Both shareholders and U.S. regulators have signed off on the deal. The bidding war has come to an end. What should we expect now from the massive combination of Walt Disney (DIS -0.93%) and 21st Century Fox (FOX) (FOXA)?
The Industry Focus is checking back in on the $71 billion deal to discuss what shareholders should look forward to as the deal closes in the coming year.
A full transcript follows the video.
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This video was recorded on July 31, 2018.
Vincent Shen: It's been a few months since we last checked in on this ongoing saga. The news from last week helps to put a nice bookend on the deal. We're going to discuss what happened and what investors should expect going forward.
First, back in late May, Dan Kline and I spoke about a potential counteroffer for the Fox assets from Comcast (CMCSA -1.15%), and the inherent uncertainty that accompanies this type of bidding war. It wasn't until mid-June, in the immediate aftermath of the Justice Department announcement that they would clear a different deal, a big one between AT&T and Time Warner, that Comcast stepped up to the plate. They put out an offer for $65 billion in cash. Disney was forced to respond with a $71 billion deal that includes both cash and stock. Earlier this month, ultimately, Comcast chose to withdraw its bid.
This brings us to the past week. Shareholders at both Fox and Disney have approved the deal. The Justice Department has given its approval as well, with one small requirement, and that's that Disney will divest itself of Fox's regional sports networks that compete with ESPN. Beyond that, Disney still gets the valuable film and television properties, a majority ownership of Hulu, stakes in Star India and Sky, which we'll discuss a little bit more later.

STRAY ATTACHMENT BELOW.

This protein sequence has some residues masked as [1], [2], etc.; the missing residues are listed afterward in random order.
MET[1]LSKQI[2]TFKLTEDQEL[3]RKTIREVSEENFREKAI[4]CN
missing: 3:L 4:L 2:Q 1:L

Asit, my question for you is, what comes next for Disney and its shareholders, besides the fact that, I'm sure a lot of people at the company are popping champagne. What should they be looking out for in the year ahead?
Asit Sharma: The major thing that shareholders want to look to next is, when will this deal close? Past regulation from the U.S. side, U.S. regulators, have approved the deal, but we're looking for European regulators, Chinese regulators, major markets, to give their blessings on this deal. The soonest timeframe that I can see is an early 2019 approval, which means that shareholders can start expecting to see some impacts of the merger, probably, in the back half of the year.
If you're looking for significant accretion opportunities, that is, putting two companies together, and net revenue and earnings increasing, that might come from this interesting investment that Disney has undertaken in what's called over the top services. This refers to streaming services which bypass traditional channels. As most of our listeners who follow or own Disney know, the company is going to pull much of its content from Netflix in 2019 and offer its own streaming service. This service will focus less on quantity. That's Netflix's model. They'll focus more on quality and its gold-plated shows, which go back decades, movies as well.